Using the CORS Policy
Learn how to manage cross-origin requests for REST APIs using the CORS (Cross-Origin Resource Sharing) Policy.
Note: This topic describes features only available in API Gateway version 7.0 or greater.
Supported Platforms: 7.1, 7.2, 8.0
Table of Contents
CORS (Cross-Origin Resource Sharing) enables users to access resources from within the browser serving a web page, and defines a way in which the browser and the server can interact to determine whether or not to allow the cross-origin request. This technique is commonly used on the web to load (that is, share) resources such as CSS style sheets, images, scripts, and other resources across sites. Abuse of this functionality can be a security risk; A CORS policy can be configured to limit or refuse cross-origin resource sharing.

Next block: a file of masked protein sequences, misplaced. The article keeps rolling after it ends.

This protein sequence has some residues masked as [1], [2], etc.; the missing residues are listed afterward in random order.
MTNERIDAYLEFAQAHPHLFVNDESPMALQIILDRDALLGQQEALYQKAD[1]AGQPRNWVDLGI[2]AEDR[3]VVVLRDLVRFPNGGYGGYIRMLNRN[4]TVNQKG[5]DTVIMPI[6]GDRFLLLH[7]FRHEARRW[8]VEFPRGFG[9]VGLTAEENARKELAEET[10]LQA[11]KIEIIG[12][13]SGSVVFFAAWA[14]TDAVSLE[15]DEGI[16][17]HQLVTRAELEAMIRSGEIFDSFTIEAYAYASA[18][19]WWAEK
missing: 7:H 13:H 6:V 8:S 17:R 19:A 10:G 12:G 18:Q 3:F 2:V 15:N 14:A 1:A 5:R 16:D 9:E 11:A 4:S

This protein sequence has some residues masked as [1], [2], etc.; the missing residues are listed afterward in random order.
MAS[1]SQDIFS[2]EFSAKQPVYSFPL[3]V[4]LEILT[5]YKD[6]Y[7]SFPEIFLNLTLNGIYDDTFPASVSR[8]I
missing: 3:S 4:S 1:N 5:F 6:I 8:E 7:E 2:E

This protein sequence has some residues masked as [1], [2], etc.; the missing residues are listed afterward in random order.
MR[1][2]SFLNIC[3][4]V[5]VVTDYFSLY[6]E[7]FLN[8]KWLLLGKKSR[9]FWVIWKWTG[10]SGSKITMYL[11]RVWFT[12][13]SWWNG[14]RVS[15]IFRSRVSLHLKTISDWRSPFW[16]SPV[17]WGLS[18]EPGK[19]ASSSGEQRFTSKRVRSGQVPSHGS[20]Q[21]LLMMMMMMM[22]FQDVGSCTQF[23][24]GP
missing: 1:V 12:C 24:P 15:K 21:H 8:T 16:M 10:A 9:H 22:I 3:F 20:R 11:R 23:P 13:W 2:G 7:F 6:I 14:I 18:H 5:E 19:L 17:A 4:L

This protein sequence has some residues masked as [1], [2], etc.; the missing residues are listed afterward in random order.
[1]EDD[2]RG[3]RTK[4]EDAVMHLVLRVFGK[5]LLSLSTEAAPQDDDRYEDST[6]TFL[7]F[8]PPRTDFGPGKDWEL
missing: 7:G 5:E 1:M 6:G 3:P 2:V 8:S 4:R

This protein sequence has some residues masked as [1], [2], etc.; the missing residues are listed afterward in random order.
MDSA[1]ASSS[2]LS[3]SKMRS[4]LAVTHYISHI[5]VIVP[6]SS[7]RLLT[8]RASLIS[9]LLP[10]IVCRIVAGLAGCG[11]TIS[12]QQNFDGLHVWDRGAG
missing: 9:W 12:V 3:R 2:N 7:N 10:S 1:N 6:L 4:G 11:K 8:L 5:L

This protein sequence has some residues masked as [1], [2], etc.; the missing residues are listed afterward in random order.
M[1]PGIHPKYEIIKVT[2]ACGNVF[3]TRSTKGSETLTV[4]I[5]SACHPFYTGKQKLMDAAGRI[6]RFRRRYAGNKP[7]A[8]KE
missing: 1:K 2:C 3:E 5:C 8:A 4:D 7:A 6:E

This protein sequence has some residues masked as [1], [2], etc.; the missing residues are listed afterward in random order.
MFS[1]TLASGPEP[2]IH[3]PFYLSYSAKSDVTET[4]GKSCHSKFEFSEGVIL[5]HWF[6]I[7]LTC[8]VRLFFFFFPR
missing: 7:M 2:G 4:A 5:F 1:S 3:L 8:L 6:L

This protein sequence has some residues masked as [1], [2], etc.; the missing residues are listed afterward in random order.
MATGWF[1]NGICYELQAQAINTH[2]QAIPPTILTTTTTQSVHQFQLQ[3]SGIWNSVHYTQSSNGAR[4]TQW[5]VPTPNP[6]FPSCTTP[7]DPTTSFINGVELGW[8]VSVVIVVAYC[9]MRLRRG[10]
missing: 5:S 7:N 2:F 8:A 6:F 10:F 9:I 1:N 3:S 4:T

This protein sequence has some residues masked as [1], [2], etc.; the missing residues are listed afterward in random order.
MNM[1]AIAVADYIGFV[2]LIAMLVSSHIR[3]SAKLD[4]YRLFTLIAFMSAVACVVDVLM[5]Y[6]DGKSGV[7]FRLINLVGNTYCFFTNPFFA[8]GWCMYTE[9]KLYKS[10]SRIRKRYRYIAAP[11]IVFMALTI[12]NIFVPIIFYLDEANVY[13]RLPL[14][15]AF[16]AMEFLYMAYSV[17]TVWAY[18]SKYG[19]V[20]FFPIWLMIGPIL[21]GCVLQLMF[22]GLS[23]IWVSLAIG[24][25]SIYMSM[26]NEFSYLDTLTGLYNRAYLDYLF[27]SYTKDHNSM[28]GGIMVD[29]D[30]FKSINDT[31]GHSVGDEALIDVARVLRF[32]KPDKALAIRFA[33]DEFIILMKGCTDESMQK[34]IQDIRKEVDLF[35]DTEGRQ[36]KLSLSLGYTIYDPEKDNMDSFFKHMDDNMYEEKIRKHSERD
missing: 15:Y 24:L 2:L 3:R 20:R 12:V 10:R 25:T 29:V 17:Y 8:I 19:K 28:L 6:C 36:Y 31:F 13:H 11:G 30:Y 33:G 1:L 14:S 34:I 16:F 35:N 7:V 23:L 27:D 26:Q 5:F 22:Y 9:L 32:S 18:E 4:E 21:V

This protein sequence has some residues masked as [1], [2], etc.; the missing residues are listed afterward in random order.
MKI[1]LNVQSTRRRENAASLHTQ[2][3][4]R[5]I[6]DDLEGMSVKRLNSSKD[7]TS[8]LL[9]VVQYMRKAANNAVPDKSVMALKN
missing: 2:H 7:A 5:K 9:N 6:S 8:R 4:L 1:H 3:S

Many HTTP (REST) APIs require support for CORS. Policy Manager provides a CORS Policy that dictates how cross-origin requests or CORS headers should be processed.
A CORS policy applies only to REST APIs, or service endpoints implementing the HTTP binding. Accordingly, the CORS assertion is allowed to have the following Policy Subjects as defined in the WS-PolicyAttachment specification:
- Endpoint Policy Subject
- Binding Policy Subject
The WS-PolicyAttachment specification defines a set of WSDL/1.1 policy attachment points for each of the above Policy Subjects. A CORS policy assertion can be attached to the following physical WSDL policy attachment points: